lines of experiments and to hide network identifiers, is pasted below.  


///BEGIN /etc/squid/squid.conf

workers 4


acl localnet src     # RFC1918 possible internal network

acl localnet src  # RFC1918 possible internal network

acl localnet src # RFC1918 possible internal network


acl localnet src fc00::/7       # RFC 4193 local private network range

acl localnet src fe80::/10      # RFC 4291 link-local (directly plugged)


acl SSL_ports port 443

acl Safe_ports port 80          # http

acl Safe_ports port 21          # ftp

acl Safe_ports port 443         # https

acl Safe_ports port 70          # gopher

acl Safe_ports port 210         # wais

acl Safe_ports port 1025-65535  # unregistered ports

acl Safe_ports port 280         # http-mgmt

acl Safe_ports port 488         # gss-http

acl Safe_ports port 591         # filemaker

acl Safe_ports port 777         # multiling http



#Note that I added this line when testing Squid-4, it is commented out when
running Squid-3

on_unsupported_protocol tunnel all


http_access allow localnet

http_access allow localhost


http_access deny !Safe_ports

http_access deny CONNECT !SSL_Ports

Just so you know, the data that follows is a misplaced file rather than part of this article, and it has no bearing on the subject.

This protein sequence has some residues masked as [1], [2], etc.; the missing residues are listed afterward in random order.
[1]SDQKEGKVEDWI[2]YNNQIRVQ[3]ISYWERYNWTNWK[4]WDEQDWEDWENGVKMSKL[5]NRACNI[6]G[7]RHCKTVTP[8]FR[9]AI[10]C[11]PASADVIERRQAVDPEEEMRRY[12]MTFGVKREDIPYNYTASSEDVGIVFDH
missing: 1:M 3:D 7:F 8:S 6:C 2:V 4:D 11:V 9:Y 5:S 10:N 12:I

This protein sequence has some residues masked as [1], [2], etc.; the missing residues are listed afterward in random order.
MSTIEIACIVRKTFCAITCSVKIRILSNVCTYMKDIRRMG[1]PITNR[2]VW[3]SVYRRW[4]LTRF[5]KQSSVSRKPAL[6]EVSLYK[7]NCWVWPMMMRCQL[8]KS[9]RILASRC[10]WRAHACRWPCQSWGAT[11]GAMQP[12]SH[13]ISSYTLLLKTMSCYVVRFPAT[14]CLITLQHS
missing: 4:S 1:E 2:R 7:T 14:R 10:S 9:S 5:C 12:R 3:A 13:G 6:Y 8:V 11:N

# And finally deny all other access to this proxy

http_access deny all


http_port 3128

http_port 3129 tproxy


visible_hostname squid-proxy.mydomain.tld


acl updatesites dstdom_regex "/etc/squid/updatesites.txt"


icp_port 3130

htcp_port 4827

icp_access allow localnet

icp_access deny all


#Testing QoS Marks

qos_flows tos local-hit=0x30

qos_flows mark local-hit=0x30

qos_flows mark miss=0x0


maximum_object_size 800 MB updatesites

maximum_object_size 80 MB !updatesites

range_offset_limit 0

quick_abort_min 0 KB


store_id_program /usr/lib/squid/storeid_file_rewrite

store_id_children 10 startup=3 idle=1 concurrency=0


cache_mem 16384 MB

maximum_object_size_in_memory 8 MB


cache_swap_low 90

cache_swap_high 95


cache_store_log daemon:/var/log/squid/store.log

access_log daemon:/var/log/squid/access.log squid

cache_log /var/log/squid/cache.log

logfile_rotate 40

max_open_disk_fds 64000


refresh_pattern ^ftp:           1440    20%     10080

refresh_pattern ^gopher:        1440    0%      1440

refresh_pattern -i (/cgi-bin/|\?) 0     0%      0

refresh_pattern .               0       20%     4320



cache_effective_user proxy

cache_effective_group proxy

///END /etc/squid/squid.conf


So, I have a few questions I guess:  

(1)    For one thing, what are the implications of "on_unsupported_protocol
tunnel all"?  I did it as a quick attempt to see if that had any new and
interesting impacts, but is it safe-ish?  Am I letting the bad-guys come
pouring through with that?

(2)    What debug levels should I be thinking about to try and figure out
what is happening.  Seems like we won't get very far without identifying
what is throwing that error.

(3)    Has anyone else seen this?  Right now, for example (after 10 minutes
of typing an email) I'm actually running -61% Hits as Bytes!  (Negative!)






squid-users mailing list

Reply via email to